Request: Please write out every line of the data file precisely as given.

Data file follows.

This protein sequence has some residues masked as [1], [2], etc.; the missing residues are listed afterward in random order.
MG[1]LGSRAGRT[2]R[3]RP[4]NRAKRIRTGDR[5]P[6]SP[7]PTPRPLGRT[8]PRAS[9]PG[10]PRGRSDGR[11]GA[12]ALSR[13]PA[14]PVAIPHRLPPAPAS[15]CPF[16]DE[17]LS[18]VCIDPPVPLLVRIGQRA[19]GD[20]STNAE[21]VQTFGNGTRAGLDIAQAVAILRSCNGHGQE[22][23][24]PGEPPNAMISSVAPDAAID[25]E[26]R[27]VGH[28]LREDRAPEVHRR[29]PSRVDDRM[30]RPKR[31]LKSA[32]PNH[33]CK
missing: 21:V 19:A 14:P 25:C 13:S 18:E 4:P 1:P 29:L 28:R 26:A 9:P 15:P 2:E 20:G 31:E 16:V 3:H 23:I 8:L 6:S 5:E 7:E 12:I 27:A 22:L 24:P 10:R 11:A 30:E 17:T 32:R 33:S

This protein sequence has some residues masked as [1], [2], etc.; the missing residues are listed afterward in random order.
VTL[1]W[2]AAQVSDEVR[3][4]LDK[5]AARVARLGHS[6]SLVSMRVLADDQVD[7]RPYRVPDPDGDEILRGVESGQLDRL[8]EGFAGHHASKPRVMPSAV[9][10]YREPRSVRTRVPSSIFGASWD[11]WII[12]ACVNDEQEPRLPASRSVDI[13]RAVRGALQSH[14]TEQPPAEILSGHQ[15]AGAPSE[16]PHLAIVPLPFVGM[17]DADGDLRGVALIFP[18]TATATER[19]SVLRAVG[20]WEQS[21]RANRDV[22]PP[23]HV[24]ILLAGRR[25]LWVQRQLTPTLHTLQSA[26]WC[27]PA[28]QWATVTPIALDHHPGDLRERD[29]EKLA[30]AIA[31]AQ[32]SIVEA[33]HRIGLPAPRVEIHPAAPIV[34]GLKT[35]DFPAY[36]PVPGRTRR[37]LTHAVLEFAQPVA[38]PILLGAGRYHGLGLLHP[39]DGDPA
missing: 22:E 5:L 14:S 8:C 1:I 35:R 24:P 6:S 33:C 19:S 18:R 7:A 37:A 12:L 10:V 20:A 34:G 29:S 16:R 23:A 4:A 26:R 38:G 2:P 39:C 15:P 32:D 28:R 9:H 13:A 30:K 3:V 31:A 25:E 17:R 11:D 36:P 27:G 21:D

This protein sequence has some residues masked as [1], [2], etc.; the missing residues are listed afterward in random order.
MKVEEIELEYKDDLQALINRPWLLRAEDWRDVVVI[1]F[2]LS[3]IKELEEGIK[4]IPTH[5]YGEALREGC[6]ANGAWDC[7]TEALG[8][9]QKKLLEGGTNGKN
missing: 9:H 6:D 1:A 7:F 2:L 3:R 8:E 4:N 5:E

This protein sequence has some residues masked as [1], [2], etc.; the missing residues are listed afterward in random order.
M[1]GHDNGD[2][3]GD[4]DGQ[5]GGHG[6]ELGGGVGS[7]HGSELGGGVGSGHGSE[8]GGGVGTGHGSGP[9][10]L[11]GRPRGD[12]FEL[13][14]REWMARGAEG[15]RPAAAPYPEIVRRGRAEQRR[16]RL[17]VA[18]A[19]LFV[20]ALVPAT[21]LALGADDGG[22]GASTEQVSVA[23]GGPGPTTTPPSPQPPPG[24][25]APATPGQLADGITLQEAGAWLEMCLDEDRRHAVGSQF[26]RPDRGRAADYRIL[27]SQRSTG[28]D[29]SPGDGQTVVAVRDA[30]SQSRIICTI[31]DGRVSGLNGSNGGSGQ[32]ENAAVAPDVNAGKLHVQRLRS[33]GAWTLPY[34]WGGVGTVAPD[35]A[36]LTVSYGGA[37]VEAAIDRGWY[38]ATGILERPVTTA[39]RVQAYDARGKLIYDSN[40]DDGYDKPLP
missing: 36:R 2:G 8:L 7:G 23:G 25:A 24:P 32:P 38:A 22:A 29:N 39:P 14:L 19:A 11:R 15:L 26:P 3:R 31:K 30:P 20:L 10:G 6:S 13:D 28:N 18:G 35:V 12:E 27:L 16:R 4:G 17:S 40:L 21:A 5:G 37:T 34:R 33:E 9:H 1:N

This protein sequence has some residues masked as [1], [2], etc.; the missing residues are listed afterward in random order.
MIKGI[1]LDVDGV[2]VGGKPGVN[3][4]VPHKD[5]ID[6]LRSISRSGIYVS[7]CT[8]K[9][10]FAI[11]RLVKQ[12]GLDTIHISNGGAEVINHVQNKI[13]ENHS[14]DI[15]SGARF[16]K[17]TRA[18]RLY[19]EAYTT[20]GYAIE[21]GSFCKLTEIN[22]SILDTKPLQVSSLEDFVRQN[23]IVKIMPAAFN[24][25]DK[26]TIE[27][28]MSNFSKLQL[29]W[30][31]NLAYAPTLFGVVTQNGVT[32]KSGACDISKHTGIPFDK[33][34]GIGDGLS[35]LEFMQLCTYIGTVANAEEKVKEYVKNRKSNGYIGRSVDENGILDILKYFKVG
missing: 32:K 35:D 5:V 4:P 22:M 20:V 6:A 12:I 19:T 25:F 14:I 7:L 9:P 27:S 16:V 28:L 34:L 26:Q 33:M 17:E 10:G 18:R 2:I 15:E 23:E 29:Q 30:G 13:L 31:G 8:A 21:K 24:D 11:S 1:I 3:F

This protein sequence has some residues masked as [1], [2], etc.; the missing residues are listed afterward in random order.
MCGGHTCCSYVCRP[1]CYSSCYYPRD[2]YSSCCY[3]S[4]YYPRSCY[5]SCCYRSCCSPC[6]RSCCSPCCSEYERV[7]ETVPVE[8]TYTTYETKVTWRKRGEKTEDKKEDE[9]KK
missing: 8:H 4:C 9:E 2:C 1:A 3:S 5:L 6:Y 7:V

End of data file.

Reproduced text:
This protein sequence has some residues masked as [1], [2], etc.; the missing residues are listed afterward in random order.
MG[1]LGSRAGRT[2]R[3]RP[4]NRAKRIRTGDR[5]P[6]SP[7]PTPRPLGRT[8]PRAS[9]PG[10]PRGRSDGR[11]GA[12]ALSR[13]PA[14]PVAIPHRLPPAPAS[15]CPF[16]DE[17]LS[18]VCIDPPVPLLVRIGQRA[19]GD[20]STNAE[21]VQTFGNGTRAGLDIAQAVAILRSCNGHGQE[22][23][24]PGEPPNAMISSVAPDAAID[25]E[26]R[27]VGH[28]LREDRAPEVHRR[29]PSRVDDRM[30]RPKR[31]LKSA[32]PNH[33]CK
missing: 21:V 19:A 14:P 25:C 13:S 18:E 4:P 1:P 29:L 28:R 26:A 9:P 15:P 2:E 20:G 31:E 16:V 3:H 23:I 8:L 6:S 5:E 7:E 12:I 27:A 22:L 24:P 10:R 11:A 30:E 17:T 32:R 33:S

This protein sequence has some residues masked as [1], [2], etc.; the missing residues are listed afterward in random order.
VTL[1]W[2]AAQVSDEVR[3][4]LDK[5]AARVARLGHS[6]SLVSMRVLADDQVD[7]RPYRVPDPDGDEILRGVESGQLDRL[8]EGFAGHHASKPRVMPSAV[9][10]YREPRSVRTRVPSSIFGASWD[11]WII[12]ACVNDEQEPRLPASRSVDI[13]RAVRGALQSH[14]TEQPPAEILSGHQ[15]AGAPSE[16]PHLAIVPLPFVGM[17]DADGDLRGVALIFP[18]TATATER[19]SVLRAVG[20]WEQS[21]RANRDV[22]PP[23]HV[24]ILLAGRR[25]LWVQRQLTPTLHTLQSA[26]WC[27]PA[28]QWATVTPIALDHHPGDLRERD[29]EKLA[30]AIA[31]AQ[32]SIVEA[33]HRIGLPAPRVEIHPAAPIV[34]GLKT[35]DFPAY[36]PVPGRTRR[37]LTHAVLEFAQPVA[38]PILLGAGRYHGLGLLHP[39]DGDPA
missing: 22:E 5:L 14:S 8:C 1:I 35:R 24:P 6:S 33:C 19:S 18:R 7:A 37:A 12:L 10:V 20:A 34:G 29:S 16:R 23:A 4:A 26:R 38:G 2:P 39:C 15:P 32:D 28:R 9:H 13:A 30:K 3:V 31:A 25:E 17:R 11:D 36:P 27:G 21:D

This protein sequence has some residues masked as [1], [2], etc.; the missing residues are listed afterward in random order.
MKVEEIELEYKDDLQALINRPWLLRAEDWRDVVVI[1]F[2]LS[3]IKELEEGIK[4]IPTH[5]YGEALREGC[6]ANGAWDC[7]TEALG[8][9]QKKLLEGGTNGKN
missing: 9:H 6:D 1:A 7:F 2:L 3:R 8:E 4:N 5:E

This protein sequence has some residues masked as [1], [2], etc.; the missing residues are listed afterward in random order.
M[1]GHDNGD[2][3]GD[4]DGQ[5]GGHG[6]ELGGGVGS[7]HGSELGGGVGSGHGSE[8]GGGVGTGHGSGP[9][10]L[11]GRPRGD[12]FEL[13][14]REWMARGAEG[15]RPAAAPYPEIVRRGRAEQRR[16]RL[17]VA[18]A[19]LFV[20]ALVPAT[21]LALGADDGG[22]GASTEQVSVA[23]GGPGPTTTPPSPQPPPG[24][25]APATPGQLADGITLQEAGAWLEMCLDEDRRHAVGSQF[26]RPDRGRAADYRIL[27]SQRSTG[28]D[29]SPGDGQTVVAVRDA[30]SQSRIICTI[31]DGRVSGLNGSNGGSGQ[32]ENAAVAPDVNAGKLHVQRLRS[33]GAWTLPY[34]WGGVGTVAPD[35]A[36]LTVSYGGA[37]VEAAIDRGWY[38]ATGILERPVTTA[39]RVQAYDARGKLIYDSN[40]DDGYDKPLP
missing: 36:R 2:G 8:L 7:G 23:G 25:A 24:P 32:P 38:A 22:A 29:N 39:P 14:L 19:A 11:R 15:L 26:P 3:R 31:K 30:P 20:L 10:G 6:S 13:D 28:N 18:G 35:V 12:E 27:L 16:R 4:G 17:S 40:L 21:A 5:G 37:T 34:R 33:E 9:H 1:N

This protein sequence has some residues masked as [1], [2], etc.; the missing residues are listed afterward in random order.
MIKGI[1]LDVDGV[2]VGGKPGVN[3][4]VPHKD[5]ID[6]LRSISRSGIYVS[7]CT[8]K[9][10]FAI[11]RLVKQ[12]GLDTIHISNGGAEVINHVQNKI[13]ENHS[14]DI[15]SGARF[16]K[17]TRA[18]RLY[19]EAYTT[20]GYAIE[21]GSFCKLTEIN[22]SILDTKPLQVSSLEDFVRQN[23]IVKIMPAAFN[24][25]DK[26]TIE[27][28]MSNFSKLQL[29]W[30][31]NLAYAPTLFGVVTQNGVT[32]KSGACDISKHTGIPFDK[33][34]GIGDGLS[35]LEFMQLCTYIGTVANAEEKVKEYVKNRKSNGYIGRSVDENGILDILKYFKVG
missing: 32:K 35:D 5:V 4:P 22:M 20:V 6:A 12:I 19:T 25:F 14:I 7:L 9:P 27:S 16:V 28:L 34:L 26:Q 33:M 17:E 10:G 18:R 2:I 15:E 23:E 29:Q 30:G 13:L 31:G 8:A 21:K 24:D 11:S 1:I 3:F

This protein sequence has some residues masked as [1], [2], etc.; the missing residues are listed afterward in random order.
MCGGHTCCSYVCRP[1]CYSSCYYPRD[2]YSSCCY[3]S[4]YYPRSCY[5]SCCYRSCCSPC[6]RSCCSPCCSEYERV[7]ETVPVE[8]TYTTYETKVTWRKRGEKTEDKKEDE[9]KK
missing: 8:H 4:C 9:E 2:C 1:A 3:S 5:L 6:Y 7:V